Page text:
Good writing captures the imagination of the readers, grabs and holds their attention, compelling them to keep reading. It creates interest, makes them care about the story, the people, the problem. Its impact is so deep they simply don’t have the option of putting down the book, the article, or the essay. They must keep reading. They have to find out what happens next. They want to know the outcome. They are hooked.
The same is true of any form of communication: television commercials, sitcoms, and movies; micro fiction, short stories, and novels; essays and narrative nonfiction; poetry and songs; speeches and sermons. When done well, it latches onto something inside the mind or the soul of the hearer, viewer, or reader.
This happened to me the first time I read Longfellow’s Evangeline. My wife had recommended it, so I picked it up at a used bookstore and sat down on the sofa to read on my day off. From the opening page, I was hooked.
THIS is the forest primeval. The murmuring pines and the hemlocks, Bearded with moss, and in garments green, indistinct in the twilight, This is the forest primeval; but where are the hearts that beneath it Leaped like the roe, when he hears in the woodland the voice of the huntsman? List to a Tale of Love in Acadie, home of the happy.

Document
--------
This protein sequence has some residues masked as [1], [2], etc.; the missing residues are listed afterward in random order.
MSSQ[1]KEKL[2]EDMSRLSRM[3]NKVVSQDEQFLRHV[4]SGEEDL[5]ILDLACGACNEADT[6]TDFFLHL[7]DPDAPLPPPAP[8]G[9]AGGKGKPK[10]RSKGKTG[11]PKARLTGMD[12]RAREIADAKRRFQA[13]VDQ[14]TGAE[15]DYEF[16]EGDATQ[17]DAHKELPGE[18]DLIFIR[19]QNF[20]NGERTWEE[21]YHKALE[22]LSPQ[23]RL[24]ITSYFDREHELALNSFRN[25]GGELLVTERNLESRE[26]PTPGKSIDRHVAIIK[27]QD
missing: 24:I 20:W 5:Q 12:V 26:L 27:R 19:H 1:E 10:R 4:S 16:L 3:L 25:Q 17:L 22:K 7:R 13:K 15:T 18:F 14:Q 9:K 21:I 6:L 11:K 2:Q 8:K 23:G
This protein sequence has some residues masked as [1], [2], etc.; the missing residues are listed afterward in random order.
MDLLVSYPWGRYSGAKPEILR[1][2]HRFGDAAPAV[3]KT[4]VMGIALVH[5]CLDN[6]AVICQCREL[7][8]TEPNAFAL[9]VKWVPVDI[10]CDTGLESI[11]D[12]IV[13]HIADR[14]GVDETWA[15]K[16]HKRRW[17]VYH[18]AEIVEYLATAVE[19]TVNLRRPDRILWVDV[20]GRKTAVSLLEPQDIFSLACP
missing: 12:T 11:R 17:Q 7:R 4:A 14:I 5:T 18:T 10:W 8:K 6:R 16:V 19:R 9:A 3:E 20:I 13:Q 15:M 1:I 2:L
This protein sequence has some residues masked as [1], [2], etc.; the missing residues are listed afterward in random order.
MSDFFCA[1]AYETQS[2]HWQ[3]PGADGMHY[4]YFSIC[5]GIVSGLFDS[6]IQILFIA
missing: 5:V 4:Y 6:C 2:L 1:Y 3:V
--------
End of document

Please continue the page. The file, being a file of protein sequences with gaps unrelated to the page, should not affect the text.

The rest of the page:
Business communications consultant Milo Frank says “The attention span of the average individual is 30 seconds. Let me give you an example. Look around the room and concentrate on a lamp. You’ll find your mind goes to something else within 30 seconds. If the lamp could move or talk, or go on and off by itself, it would recapture your attention for another 30 seconds. But without motion or change, it cannot hold you.” This is why in his chapter titled “The Lead and the Ending,” William Zinsser writes:
The most importance sentence in any article is the first one. If it doesn’t induce the reader to proceed to the second sentence, your article is dead. And if the second sentence doesn’t induce him to continue to the third sentence, it’s equally dead. Of such a progression of sentences, each tugging the reader forward until he is hooked, a writer constructs that fateful unit, the “lead.”
If this is true, writers who want their stuff to be read will use a variety of means to hook and maintain the reader’s attention throughout the work, not only at the beginning. Because the mind can only focus for thirty seconds, every word, every sentence, and every paragraph has to effectively reengage your readers, reconnecting them to the story for another thirty seconds. There has to be movement, change, something of interest. Even in non-fiction.